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Will the Rising Cost of Tuition Put a College Education Out of Reach
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Indiana University Bloomington recently announced a 5.5 percent increase in tuition and fees in response to declines in state funding, and it is not alone among Indiana colleges and universities. What will the continuing decline of state funding for higher education mean for Hoosier students?

State funding for public colleges and universities

In a strong economy, public colleges and universities receive funding from the state, which allows schools to keep costs for students relatively low. Yet, when the economy weakens, state revenues decline, and state support for higher education diminishes. Colleges and universities must raise tuition, cut costs and find other revenue sources to cover the reduction in state funding.

Indiana University President Michael McRobbie addressed concerns over decreased state funding, rising tuition costs and increased amounts of student debt in his annual State of the University speech in September. According to President McRobbie, state support for Indiana University has “decreased by 30 percent in constant dollars over the last two decades.” During the current budget year, Indiana University will receive only 18 percent of its funding from the state, as opposed to approximately 50 percent twenty years ago. This reduction in state funding has been significant. Indiana public colleges and universities need to reduce costs and find ways to generate revenue from other sources.

Cost cutting and alternative funding – including tuition increases

Indiana University has responded to the continued decline in state funding by containing costs. These responses included reducing its base budget by $36 million over the past two years and offering an early retirement plan that will save Indiana University almost $10 million. The university also achieved an upgraded credit rating of AAA which lowered the cost of the university’s debt service. The upgraded credit rating has saved the university more than $30 million.

Even with those savings, further efficiencies and additional revenues are needed. Indiana University’s 5.5 percent increase in tuition and fees at the Bloomington campus exceeds the 3.5 percent increase recommended by the Commission for Higher Education. In fact, according to the State Budget Committee, every higher education institution in Indiana, except for Ivy Tech Community College and a few of Purdue University’s regional campuses, exceeded State Commission for Higher Education guidelines for tuition increases.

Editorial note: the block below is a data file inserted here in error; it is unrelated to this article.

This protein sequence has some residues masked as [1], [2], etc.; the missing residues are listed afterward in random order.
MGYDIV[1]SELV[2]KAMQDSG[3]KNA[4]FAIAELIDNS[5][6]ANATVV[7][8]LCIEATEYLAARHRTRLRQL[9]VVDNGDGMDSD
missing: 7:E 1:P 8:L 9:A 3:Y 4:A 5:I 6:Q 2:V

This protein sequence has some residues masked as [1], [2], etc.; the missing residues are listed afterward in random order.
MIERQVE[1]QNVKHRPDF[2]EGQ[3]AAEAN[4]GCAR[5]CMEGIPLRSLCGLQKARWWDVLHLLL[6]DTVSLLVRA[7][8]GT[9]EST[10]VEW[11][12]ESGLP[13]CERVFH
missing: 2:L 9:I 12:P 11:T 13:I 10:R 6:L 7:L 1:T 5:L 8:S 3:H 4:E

How will the changes in funding impact Hoosier students?

While it is completely rational for universities to raise tuition in an effort to stay in line with competing schools, President McRobbie recognizes that higher tuition rates and, as a result, increased student debt, “are both serious issues that have the potential to threaten the very foundations of public higher education.”

According to President McRobbie, it is inevitable that “reductions in state funding mean that the financial burden of higher education has been passed in part from the state as a whole to individual students and their families.” Unfortunately, it is during hard economic times that higher education is the most necessary in order for an individual to advance, but a college degree can become out of reach for many middle- and low-income students. As more of these potential students look to lower-priced options such as for-profit colleges and online programs, higher tuition rates may eventually price a public university education out of existence.

Decreased state funding, rising tuition costs and other topics in higher education will be discussed in further detail at the annual Legislative Conference on Thursday, December 15, 2011. Don’t miss this opportunity to gain valuable insights into the issues at stake for Hoosiers. Registration for the Legislative Conference, which includes continuing legal education credit, and information on this year’s lineup of speakers is available at 



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